More particularly the present invention provides an interlocking fastener, preferably in the form of an elongate strip, for holding at least one object in a substantially immobile condition. The interlocking fastener comprises a backing sheet having a first side opposite a second side and a first end opposite a second end. A plurality of first connecting elements, attached to the first side of the backing sheet, releasably engage a plurality of second connecting elements attached to the second side of the backing sheet during formation of a wrapped fastening strip. The interlocking fastener has a deposit of a pliable material at a plurality of boundaries between areas of the connecting elements on at least the first side of the backing sheet to provide at least frictional contact with the at least one object to substantially prevent it from moving following formation of the wrapped fastening strip by overlap of the first end and the second end. The plurality of first connecting elements may be a plurality of hook elements and the plurality of second connecting elements may be a plurality of loop elements. Pliable material may be deposited in a variety of patterns including, straight line patterns, rectangular patterns, circular or arcuate patterns and dot patterns. The patterns may be formed by any of a number of coating methods including slot coating, pattern coating, and rotogravure coating and the like, using materials including elastomers, mastics and adhesives.

Definitions

The following definitions clarify the meanings of terms used herein.

Terms such as “fastening strip,” or “strip fastener” or the like include a backing sheet having opposing sides. At least one of the sides has interlocking connecting elements on its surface, while the other side may be covered with interlocking connecting elements or a deposit of a pliable material, or a combination of interlocking connecting elements and pliable material.

The terms “connecting elements,” and “interlocking” or “interconnecting” elements or the like may be used interchangeably to describe structures such as hooks, and loops, and other geometric structures known for use in mechanical fasteners.

BRIEF DESCRIPTION OF THE DRAWINGS

The invention will now be described in greater detail in the following way of example only and with reference to the attached drawings in which:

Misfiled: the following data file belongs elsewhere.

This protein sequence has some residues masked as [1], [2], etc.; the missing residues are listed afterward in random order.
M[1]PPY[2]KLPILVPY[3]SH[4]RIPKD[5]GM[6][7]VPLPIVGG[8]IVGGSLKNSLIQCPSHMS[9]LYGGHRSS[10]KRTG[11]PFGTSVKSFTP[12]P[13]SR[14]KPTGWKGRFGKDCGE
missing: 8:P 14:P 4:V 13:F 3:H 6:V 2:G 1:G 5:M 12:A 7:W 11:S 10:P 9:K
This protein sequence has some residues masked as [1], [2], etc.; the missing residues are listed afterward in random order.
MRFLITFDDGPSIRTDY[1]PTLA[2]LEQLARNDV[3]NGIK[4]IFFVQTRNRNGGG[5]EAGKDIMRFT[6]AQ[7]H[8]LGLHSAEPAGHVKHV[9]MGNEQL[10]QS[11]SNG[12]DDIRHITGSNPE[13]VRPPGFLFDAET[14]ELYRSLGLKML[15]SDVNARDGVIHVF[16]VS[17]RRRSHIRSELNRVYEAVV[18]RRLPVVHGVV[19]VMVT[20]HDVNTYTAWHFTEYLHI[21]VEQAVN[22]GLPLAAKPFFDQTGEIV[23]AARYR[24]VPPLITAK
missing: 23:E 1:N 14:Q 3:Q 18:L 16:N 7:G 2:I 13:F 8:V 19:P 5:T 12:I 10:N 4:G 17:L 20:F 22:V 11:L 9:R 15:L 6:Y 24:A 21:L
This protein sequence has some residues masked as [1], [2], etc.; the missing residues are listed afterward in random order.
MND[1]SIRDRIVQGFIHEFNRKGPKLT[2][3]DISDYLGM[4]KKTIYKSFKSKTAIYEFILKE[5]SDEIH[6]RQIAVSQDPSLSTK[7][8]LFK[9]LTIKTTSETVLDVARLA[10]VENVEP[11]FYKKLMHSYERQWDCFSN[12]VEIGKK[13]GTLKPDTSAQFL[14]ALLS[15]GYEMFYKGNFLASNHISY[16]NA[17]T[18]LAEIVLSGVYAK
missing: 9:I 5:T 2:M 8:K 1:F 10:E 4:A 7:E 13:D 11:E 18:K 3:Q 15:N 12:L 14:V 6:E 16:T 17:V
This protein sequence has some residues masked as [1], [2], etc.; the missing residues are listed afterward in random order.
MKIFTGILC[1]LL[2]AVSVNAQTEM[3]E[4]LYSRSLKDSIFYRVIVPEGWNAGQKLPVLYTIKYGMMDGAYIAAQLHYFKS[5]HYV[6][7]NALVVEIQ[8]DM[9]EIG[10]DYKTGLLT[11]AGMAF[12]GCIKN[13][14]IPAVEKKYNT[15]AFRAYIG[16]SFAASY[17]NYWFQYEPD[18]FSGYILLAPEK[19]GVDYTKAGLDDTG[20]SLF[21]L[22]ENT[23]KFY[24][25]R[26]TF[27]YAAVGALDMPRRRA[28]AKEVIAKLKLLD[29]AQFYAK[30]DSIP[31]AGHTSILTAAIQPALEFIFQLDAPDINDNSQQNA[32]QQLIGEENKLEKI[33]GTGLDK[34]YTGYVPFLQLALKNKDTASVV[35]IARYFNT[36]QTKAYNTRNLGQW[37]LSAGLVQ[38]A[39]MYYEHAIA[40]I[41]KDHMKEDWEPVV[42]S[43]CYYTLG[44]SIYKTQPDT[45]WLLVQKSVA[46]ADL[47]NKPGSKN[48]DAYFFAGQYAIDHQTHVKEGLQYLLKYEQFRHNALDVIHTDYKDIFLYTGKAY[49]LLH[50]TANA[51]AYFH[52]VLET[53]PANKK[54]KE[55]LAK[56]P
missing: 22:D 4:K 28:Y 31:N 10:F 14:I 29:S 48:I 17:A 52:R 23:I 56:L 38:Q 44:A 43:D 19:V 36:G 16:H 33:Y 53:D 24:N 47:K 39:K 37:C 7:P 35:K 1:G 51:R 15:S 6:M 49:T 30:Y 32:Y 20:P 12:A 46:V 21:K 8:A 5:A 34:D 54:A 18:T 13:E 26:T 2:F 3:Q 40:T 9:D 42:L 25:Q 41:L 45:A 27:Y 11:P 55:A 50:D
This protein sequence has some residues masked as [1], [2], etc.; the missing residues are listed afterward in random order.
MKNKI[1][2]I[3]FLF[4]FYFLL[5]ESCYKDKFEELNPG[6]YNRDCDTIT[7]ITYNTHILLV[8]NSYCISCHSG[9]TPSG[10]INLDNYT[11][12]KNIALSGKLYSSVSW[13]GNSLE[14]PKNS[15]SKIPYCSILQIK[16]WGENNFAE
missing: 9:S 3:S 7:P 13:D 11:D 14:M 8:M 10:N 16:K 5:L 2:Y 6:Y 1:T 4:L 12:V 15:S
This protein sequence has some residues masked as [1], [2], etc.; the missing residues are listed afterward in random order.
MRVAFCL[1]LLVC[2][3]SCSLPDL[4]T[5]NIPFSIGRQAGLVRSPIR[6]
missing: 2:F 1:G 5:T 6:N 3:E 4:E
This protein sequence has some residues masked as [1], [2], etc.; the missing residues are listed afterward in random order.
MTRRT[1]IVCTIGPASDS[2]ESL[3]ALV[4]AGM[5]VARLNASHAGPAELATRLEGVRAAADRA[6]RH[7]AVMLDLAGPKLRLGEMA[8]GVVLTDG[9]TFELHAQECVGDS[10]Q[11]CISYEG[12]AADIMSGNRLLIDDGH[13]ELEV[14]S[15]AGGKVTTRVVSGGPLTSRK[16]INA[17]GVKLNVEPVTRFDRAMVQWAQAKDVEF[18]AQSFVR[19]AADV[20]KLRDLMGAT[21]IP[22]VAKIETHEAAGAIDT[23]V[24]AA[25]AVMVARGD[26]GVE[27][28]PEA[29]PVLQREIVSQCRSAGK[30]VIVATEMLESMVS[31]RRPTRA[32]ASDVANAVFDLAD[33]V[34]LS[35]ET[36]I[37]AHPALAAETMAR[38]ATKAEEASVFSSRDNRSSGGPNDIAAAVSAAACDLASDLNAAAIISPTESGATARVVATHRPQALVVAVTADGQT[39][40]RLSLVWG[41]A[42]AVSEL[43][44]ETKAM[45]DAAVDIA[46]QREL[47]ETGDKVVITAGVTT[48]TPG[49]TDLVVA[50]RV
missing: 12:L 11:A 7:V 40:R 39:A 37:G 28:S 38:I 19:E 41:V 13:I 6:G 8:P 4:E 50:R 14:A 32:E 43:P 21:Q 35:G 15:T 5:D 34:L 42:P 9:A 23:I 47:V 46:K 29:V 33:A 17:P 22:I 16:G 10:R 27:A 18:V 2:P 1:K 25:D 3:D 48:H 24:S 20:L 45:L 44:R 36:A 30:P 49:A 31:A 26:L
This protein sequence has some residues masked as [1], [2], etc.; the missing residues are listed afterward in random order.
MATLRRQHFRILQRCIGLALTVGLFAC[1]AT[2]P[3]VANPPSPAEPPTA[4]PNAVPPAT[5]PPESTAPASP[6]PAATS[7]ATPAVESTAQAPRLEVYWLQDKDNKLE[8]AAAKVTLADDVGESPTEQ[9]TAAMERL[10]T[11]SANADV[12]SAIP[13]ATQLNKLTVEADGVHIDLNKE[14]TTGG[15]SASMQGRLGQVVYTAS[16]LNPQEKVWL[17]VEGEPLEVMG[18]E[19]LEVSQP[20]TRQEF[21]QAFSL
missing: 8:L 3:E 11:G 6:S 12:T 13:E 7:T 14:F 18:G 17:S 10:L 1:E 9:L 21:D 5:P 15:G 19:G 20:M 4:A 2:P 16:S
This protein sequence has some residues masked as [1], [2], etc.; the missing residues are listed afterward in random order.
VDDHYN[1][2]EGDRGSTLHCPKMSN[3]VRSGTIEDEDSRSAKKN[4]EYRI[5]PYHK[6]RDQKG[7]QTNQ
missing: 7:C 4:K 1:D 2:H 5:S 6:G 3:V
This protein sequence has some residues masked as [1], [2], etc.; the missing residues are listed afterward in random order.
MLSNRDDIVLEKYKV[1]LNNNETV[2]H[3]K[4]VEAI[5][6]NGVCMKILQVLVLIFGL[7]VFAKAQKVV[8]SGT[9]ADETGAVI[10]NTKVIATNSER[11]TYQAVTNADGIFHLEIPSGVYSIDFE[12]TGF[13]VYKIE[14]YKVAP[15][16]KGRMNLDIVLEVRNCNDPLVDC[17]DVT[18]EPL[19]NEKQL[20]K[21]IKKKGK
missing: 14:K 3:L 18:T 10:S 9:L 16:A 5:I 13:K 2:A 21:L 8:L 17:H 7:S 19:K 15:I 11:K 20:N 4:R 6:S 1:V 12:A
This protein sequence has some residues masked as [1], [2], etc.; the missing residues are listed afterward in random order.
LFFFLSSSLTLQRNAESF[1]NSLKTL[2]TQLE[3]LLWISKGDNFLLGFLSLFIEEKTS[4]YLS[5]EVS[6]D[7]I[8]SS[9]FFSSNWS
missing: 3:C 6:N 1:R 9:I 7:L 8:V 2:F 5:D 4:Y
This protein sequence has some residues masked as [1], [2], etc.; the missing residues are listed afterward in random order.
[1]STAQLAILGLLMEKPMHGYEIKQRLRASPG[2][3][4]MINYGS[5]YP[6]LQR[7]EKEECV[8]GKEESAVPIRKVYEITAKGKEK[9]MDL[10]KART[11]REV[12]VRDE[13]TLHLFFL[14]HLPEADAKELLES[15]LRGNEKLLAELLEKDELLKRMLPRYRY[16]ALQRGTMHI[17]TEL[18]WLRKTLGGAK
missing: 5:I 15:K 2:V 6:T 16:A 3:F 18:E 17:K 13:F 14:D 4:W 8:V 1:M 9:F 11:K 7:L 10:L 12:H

FIG. 1 is a cross sectional view of an interlocking fastener according to the present invention showing interlocking elements on a first side of a backing sheet having interconnecting elements and a deposit of pliable material on an opposing second side.

FIG. 2 is a perspective view showing a bundle of objects held in an organized arrangement using an interlocking fastener according to the present invention.

FIG. 3 is a perspective view of an alternate embodiment of an interlocking fastener according to the present invention.

FIG. 4 is a perspective view showing a bundle of objects held in an organized arrangement using the alternate interlocking fastener illustrated in FIG. 3.

FIG. 5 is a cross sectional view showing a bundle of objects held in an organized arrangement using the alternate interlocking fastener shown in FIG. 3.

FIG. 6 is a schematic representation of a backing sheet according to the present invention, in which the backing sheet has a surface covered with a plurality of interconnecting elements in the form of loops having portions covered by areas of a pliable material.

FIG. 7 is a schematic representation similar to that shown in FIG. 6 except for a difference in the distribution of pliable material on portions of the loop-covered surface of the backing sheet.

FIG. 8 is a schematic representation of a backing sheet according to the present invention, in which the backing sheet has a surface covered by narrow strips of pliable material applied to portions of interconnecting loop elements parallel to the longitudinal axis of the backing sheet.

FIG. 9 is a schematic representation of a backing sheet according to the present invention, in which the backing sheet has a surface covered by narrow strips of pliable material applied to portions of interconnecting loop elements perpendicular to the longitudinal axis of the backing sheet.

FIG. 10 is a schematic representation of a backing sheet according to the present invention, in which the backing sheet has a surface covered by narrow “zigzag” strips of pliable material applied over portions of interconnecting loop elements.

FIG. 11 is a schematic representation of a backing sheet according to the present invention, in which the backing sheet has a surface covered with a plurality of interconnecting elements in the form of hooks having portions covered by areas of a pliable material.